first_imgVANCOUVER — The federal government has announced commercial and recreational fishing restrictions in British Columbia as a way to conserve chinook salmon returning to the Fraser River this season.The Fisheries Department’s regional director general Rebecca Reid says urgent protection measures include the closure of a commercial fishery involving seven endangered stocks.Reid says an independent committee of wildlife experts and scientists conducted an assessment last November and determined seven chinook populations on the Fraser River are endangered, four are threatened and one is of special concern.One area salmon was considered not at risk while three others were not assessed by the Committee on the Status of Endangered Wildlife in Canada.Reid says harvest management measures alone won’t deal with declining numbers of chinook in recent years due to multiple factors including warming waters because of climate change and destruction of habitat that must be rebuilt.She says last year’s catch reduction by one-third to limit pressure on the stocks was not enough and the decrease in chinook also affects southern resident killer whales that depend on the salmon as their preferred prey.Reid told reporters during a conference call on Tuesday that Fisheries and Oceans Canada has a five-year plan to manage chinook and is committed to working with the B.C. government.“Collaboration with the B.C. government, Indigenous groups and stakeholders is a cornerstone of the implementation plan,” she says, adding the department will also consult with the province on land and water-use policies that impact critical habitat.“Community advisers and DFO work alongside the stewardship community, building partnerships with the community to support salmon and salmon protection and education activities at the local level across British Columbia.”Regional resource manager Jeff Grout says protection measures for the commercial sector in the northern community of Haida Gwaii mean no retention of chinook until August 20, a delay of about two months from the normal start of that fishery.Nicole Gallant, chief of enforcement operations for the department’s Pacific region, says 140 fisheries officers will be conducting patrols by land, air and water in order to monitor compliance.She urges the public to report poachers.The department says it will work with recreational and fish harvesters to look for additional fishing opportunities for stocks such as coho and halibut.Other limitations include:— On the west coast of Vancouver Island, the troll fishery that typically starts in May has been closed until August 1 to allow stocks of high concern to migrate there.— A small fishery that harvests chinook for sale in Kamloops Lake has been closed for the season.— A mix of management measures in the recreational sector on the west coast of Vancouver Island mean chinook can be retained starting this week and until July 14, after which there will be a return to the normal limit of two chinook a day.— In the southern Strait of Georgia and the Strait of Juan de Fuca, measures to protect chinook stocks of concern will include no retention of the salmon until July 31 before one chinook a day will be allowed in August, followed by an increase to two chinook daily.— For the recreational fishery in the Fraser River, no fishing for chinook will be allowed until late August and then no chinook can be retained for the season.— No new measures have been announced for the northern B.C. recreational sector, where the normal limit is two chinook per day.The Canadian Presslast_img read more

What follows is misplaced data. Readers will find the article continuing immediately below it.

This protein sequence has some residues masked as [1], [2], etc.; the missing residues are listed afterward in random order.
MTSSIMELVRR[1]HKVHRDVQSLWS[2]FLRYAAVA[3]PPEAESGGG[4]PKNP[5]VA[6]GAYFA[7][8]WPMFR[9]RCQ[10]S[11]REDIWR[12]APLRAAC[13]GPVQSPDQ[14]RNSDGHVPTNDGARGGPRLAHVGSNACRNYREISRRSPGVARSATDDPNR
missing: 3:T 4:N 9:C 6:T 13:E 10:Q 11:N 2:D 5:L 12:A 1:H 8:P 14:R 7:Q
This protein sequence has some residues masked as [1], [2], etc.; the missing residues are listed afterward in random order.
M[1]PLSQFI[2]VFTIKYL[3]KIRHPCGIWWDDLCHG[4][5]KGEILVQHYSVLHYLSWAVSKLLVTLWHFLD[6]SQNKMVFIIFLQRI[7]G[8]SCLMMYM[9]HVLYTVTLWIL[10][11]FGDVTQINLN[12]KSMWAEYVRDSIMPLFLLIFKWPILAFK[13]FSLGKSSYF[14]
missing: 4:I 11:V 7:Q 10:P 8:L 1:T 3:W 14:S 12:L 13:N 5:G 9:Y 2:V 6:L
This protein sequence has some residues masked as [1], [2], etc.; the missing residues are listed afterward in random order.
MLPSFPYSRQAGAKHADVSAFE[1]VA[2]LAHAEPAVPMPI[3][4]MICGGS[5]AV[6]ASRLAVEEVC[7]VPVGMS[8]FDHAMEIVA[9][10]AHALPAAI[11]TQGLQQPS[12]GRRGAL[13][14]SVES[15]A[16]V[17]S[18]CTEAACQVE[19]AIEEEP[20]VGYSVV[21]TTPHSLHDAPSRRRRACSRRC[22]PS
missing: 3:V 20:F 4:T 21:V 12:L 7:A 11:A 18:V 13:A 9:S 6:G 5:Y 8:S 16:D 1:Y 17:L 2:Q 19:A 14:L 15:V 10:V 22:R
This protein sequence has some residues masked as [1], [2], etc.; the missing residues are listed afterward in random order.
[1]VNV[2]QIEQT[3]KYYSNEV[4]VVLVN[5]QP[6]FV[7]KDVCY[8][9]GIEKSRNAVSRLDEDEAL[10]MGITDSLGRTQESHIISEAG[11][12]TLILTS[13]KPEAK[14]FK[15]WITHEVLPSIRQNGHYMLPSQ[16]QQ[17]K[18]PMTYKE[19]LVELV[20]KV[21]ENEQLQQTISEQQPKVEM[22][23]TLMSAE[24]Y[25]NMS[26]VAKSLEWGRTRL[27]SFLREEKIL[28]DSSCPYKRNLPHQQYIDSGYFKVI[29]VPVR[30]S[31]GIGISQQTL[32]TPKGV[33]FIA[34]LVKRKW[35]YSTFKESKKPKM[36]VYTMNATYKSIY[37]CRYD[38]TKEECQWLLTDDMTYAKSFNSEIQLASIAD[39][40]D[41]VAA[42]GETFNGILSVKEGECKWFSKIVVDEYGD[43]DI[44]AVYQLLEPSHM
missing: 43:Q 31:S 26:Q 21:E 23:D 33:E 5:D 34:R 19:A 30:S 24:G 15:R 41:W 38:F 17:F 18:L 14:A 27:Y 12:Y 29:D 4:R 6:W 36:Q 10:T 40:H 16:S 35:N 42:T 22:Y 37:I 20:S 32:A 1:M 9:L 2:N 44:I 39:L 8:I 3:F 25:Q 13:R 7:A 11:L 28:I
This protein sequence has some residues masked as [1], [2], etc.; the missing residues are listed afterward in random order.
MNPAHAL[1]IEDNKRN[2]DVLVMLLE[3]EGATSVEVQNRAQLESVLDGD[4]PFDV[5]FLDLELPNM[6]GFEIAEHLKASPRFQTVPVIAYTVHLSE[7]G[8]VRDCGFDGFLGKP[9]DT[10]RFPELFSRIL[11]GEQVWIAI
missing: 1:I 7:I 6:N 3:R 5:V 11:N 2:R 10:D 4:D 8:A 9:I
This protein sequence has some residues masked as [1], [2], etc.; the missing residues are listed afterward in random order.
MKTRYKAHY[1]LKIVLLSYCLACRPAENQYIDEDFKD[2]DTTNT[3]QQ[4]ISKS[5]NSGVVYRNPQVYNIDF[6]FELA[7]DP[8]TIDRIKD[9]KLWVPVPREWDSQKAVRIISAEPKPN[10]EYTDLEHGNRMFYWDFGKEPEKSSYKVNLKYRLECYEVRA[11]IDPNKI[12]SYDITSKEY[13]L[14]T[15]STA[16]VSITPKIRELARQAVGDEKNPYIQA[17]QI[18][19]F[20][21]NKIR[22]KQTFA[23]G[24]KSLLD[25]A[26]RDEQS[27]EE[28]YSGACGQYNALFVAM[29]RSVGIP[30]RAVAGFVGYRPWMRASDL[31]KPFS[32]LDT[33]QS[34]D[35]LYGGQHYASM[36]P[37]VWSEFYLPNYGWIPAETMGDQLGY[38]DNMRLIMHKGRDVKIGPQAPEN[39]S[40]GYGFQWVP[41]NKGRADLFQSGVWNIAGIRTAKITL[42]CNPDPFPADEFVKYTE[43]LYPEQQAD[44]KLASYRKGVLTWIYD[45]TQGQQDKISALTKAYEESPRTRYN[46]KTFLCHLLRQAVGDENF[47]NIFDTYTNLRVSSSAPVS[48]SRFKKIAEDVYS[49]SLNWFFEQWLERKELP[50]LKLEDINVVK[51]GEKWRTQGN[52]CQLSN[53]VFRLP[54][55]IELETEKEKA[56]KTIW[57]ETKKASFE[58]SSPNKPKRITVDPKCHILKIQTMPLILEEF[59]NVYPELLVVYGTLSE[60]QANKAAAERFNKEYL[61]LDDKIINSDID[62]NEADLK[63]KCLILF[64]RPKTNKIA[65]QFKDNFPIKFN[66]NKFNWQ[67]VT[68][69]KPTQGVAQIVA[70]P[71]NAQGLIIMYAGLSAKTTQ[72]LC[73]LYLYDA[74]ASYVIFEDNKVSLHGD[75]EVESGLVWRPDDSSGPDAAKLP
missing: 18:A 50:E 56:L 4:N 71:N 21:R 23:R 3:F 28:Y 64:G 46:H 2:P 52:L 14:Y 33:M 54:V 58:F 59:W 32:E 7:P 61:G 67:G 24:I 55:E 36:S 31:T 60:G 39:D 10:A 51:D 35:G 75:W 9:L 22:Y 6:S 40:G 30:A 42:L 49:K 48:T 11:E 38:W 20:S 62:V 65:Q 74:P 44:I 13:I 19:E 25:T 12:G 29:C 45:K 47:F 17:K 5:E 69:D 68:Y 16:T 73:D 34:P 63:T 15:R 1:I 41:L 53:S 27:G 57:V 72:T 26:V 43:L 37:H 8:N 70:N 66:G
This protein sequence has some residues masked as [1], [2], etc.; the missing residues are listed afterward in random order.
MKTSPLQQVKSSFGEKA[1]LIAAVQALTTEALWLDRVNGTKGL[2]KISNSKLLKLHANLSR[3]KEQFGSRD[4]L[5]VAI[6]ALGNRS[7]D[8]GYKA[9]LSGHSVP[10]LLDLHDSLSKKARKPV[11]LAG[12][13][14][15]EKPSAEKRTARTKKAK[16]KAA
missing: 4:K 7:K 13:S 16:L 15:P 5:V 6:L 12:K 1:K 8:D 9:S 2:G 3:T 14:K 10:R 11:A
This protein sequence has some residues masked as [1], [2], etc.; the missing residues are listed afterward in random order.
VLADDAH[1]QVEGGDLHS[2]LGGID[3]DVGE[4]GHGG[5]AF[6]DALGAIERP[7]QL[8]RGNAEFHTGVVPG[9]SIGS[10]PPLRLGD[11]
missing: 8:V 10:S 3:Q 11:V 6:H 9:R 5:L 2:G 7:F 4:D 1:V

Victim in Quebec dog attack thanks community for outpouring of support